Shadow Ring

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City Lights (1993), 6/10
Put The Music In It's Coffin (1994), 5/10
Wax-Work Echoes (1996), 5/10
Hold Onto I.D. (1997), 6/10
Lighthouse (1999), 5/10
Lindus (2001), 5/10
I'm Some Songs (2005), 4.5/10

English duo Shadow Ring (guitarist Graham Lambkin and percussionist Darren Harris) resurrected the noise-folk tradition of Half Japanese with the EP Don't Open The Window (1993), whose Don't Open The Window sounds like a mental-asylum version of a Scottish folk song, and the album City Lights (Dry Leaf Discs, 1993), where an atonal guitar destroys simple folk tunes, which are either half-sung (City Lights) or not sung at all (Cape of Seaweed and Here Come The Candles). The core of the ten-minute Faithful Calls is a childish instrumental jam with a saxophone that intones a county-fair sort of melody, and that ends in a dissonant mayhem.

Keyboardist Tim Goss joined the duo for Put The Music In It's Coffin (Siltbreeze, 1994), but the difference in sound is negligible. Put The Music In Its Coffin offers again recitation with an amateurish musical accompaniment, except that this time it is a vaguely bluesy thing, and Horse Meat Cakes is six minutes of instrumental torture coupled with some deranged mumbling.

The noise evokes psychedelic music in the single Some Of Us (1994), which ends with one of their most deranged jams.

The single Tiny Creatures/ Harlequin (1995) collects two more declamations with demented music.

Poetry is still the focus of pieces like Gloved Up and Wallet Of Wasps on Wax-Work Echoes (Corpus Hermeticum, 1996), but Apricot Rat has more intricate music, and the seven-minute You're Holding All Your Feathered Stock opens with similar jamming for four minutes.

A theatrical or cinematic feeling emanates from the spare but electronic dissonance of the nine-minute single Mouth On Mouse/ Mouse In Mouth (1997), a sign that there was still hope of musical progress.

Hold Onto I.D. (Siltbreeze, 1997) offers a little more electronics. In fact, The Way Of The World borders on musique concrete. Wash What You Eat balances recitation and sound effects. The seven-minute Like When succumbs to Dadaism. Poetry prevails in the other seven-minute piece, Hold Onto I.D., and it's not good news.

The double-LP Lighthouse (Swill Radio, 1999) is a colossal mess of ideas, from the expressionist theater of I Am Lloyd Lyson and She's A Cracker to the parodistic harpsichord sonata I Am A Lighthouse and the grotesque ballet Egg Mombassa and the rusty carillon motif of Oyster Shell via the ear-splitting electronics of If It's A Boy and X-Ray My Mind. The last twenty minutes are particularly verbose and irrelevant. The project feels like a rock opera by the Residents but without the musical skills and with a less funny sense of humor.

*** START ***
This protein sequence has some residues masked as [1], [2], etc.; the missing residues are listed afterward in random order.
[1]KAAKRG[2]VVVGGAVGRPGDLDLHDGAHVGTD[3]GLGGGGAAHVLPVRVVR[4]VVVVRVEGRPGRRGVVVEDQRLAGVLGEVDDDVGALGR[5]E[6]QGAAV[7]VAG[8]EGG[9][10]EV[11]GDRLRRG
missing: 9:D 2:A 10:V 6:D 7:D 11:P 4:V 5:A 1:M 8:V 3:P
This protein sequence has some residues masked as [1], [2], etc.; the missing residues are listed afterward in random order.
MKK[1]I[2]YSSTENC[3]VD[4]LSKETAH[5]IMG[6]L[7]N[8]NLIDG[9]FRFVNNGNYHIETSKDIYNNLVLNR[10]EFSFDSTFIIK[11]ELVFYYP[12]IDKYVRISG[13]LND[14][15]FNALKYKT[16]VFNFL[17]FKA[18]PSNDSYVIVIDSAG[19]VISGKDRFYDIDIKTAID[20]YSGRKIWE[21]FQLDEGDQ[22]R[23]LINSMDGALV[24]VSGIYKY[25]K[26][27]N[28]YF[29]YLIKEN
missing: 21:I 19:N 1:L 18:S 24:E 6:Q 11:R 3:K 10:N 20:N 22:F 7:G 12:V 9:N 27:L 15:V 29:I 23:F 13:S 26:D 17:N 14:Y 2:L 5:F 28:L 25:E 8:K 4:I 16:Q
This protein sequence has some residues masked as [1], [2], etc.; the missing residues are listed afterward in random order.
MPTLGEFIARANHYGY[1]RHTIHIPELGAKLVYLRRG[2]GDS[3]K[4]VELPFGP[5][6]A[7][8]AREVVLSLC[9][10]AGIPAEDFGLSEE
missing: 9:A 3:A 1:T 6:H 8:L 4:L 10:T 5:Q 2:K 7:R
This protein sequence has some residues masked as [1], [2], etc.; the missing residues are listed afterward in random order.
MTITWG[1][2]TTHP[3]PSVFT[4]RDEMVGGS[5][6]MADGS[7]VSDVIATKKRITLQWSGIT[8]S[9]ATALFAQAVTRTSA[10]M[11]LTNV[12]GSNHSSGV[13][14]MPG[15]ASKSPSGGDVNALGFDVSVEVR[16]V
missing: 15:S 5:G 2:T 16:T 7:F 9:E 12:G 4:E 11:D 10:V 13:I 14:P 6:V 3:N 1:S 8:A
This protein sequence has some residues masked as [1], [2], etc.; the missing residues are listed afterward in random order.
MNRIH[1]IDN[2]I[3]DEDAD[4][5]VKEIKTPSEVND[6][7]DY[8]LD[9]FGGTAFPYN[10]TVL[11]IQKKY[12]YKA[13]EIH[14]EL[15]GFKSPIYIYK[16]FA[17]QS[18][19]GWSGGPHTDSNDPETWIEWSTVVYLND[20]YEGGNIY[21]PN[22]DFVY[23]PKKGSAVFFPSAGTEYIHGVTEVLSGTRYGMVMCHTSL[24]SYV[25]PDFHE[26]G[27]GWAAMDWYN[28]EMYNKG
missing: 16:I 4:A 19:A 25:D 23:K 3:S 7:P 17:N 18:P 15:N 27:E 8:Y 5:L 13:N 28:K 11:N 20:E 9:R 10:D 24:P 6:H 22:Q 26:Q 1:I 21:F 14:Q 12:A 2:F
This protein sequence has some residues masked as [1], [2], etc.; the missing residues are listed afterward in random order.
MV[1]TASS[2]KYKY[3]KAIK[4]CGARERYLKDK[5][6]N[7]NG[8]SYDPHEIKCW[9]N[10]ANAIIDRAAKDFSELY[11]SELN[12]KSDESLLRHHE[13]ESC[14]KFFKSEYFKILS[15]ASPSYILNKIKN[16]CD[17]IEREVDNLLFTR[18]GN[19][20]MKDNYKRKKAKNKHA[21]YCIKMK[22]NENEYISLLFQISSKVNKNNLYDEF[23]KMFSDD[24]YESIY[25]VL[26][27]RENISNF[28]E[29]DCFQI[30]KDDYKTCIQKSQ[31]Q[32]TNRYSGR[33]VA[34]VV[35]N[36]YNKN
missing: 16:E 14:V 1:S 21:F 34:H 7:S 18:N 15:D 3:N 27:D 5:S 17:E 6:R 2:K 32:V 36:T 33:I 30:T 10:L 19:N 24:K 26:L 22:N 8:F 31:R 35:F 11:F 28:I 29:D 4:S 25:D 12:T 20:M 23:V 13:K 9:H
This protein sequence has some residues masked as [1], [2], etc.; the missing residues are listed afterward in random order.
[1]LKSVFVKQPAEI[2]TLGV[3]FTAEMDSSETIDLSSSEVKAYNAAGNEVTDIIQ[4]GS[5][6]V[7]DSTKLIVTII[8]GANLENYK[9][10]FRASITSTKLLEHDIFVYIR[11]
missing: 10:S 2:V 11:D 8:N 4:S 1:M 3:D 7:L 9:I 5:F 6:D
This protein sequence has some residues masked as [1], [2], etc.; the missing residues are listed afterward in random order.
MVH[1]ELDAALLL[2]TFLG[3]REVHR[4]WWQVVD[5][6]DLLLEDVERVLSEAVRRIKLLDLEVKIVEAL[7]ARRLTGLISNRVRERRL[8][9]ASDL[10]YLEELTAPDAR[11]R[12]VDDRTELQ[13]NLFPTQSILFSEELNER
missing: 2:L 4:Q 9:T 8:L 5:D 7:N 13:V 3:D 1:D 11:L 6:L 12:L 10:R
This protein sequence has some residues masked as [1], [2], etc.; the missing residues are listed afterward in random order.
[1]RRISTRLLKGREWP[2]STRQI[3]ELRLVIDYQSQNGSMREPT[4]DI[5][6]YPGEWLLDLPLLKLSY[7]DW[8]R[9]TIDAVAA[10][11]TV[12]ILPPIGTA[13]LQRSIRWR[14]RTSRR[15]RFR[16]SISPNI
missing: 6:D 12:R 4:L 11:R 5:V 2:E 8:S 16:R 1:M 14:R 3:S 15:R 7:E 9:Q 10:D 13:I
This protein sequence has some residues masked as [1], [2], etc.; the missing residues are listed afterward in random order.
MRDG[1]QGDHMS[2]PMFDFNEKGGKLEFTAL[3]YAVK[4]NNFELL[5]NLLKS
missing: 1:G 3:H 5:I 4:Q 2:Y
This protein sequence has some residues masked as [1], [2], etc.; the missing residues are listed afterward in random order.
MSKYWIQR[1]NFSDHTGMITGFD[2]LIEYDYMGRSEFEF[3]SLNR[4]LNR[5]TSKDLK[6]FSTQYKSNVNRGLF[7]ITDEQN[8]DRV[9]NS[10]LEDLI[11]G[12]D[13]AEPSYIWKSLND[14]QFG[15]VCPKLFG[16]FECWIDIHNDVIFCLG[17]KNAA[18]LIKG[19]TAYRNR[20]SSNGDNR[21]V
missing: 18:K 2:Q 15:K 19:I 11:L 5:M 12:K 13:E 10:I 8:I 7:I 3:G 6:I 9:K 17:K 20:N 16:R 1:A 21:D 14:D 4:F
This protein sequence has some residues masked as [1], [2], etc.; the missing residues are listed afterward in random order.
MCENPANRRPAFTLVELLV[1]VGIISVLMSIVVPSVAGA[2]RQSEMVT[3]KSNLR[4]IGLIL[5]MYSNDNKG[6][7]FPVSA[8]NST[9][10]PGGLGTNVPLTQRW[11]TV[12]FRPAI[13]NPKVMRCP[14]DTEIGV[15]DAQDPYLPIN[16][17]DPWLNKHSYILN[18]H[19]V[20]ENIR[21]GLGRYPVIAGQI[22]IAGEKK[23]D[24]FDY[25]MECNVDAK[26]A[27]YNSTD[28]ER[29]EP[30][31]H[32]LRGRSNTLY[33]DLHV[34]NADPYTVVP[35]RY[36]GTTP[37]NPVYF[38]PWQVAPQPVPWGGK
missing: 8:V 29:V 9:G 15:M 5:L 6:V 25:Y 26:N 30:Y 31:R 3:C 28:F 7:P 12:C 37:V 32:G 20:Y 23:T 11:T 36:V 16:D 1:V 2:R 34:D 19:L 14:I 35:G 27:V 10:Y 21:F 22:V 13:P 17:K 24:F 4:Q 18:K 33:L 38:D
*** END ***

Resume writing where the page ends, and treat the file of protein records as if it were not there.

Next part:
The structure of their "recitations" didn't change on Lindus (2001) either, and We're Complex Piss, The Riverside and Mind Blocks Crack are stories hanging from a feeble electronic signal.

I'm Some Songs (2005), recorded in 2001-02, offers more musical and fewer words, but the chirping synth lines of Man On The Land and the burping synth lines of Start Repeating don't amount to much more than a child playing with the knobs of the instrument.

Life Review (2009) is a career retrospective that also contains rarities.

After relocating to New York state, Graham Lambkin launched a prolific solo career at the border between musique concrete and free improvisation: Poem For Voice & Tape (2001), Unfocused Hands (2004), Draining The Vats (2006), Salmon Run (2007), Softly Softly Copy Copy (2009), Amateur Doubles (2011), Millows (2012), Swan Song (2014), Community (2016), Two Points On The Angle (2017), two volumes of No Better No Worse (2018), etc. There were also several collaborations with Jason Lescalleet: The Breadwinner (2008), Air Supply (2010) and the double-disc Photographs (2013). Other collaborations include Making A (2013) with Keith Rowe, Chance Meeting (2015) with Joe McPhee, Schwarze Riesenfalter (2015) with Michael Pisaro, the double-disc The Whistler (2017) with Japanese laptop improviser Taku Unami, Green Ways (2018) with Irish harpist Aine O'Dwyer, The Dishwashers (2020) with guitar improviser Bill Nace, etc. In the 2010s Lambkin was also active as a visual artist (from his website: "Lambkin's visual art explores the metamorphic properties of the drawing medium in which the abstract and the figurative perpetually shape-shift across contrasting visual planes, thereby undermining the expected categories of image content" - whatever that means).

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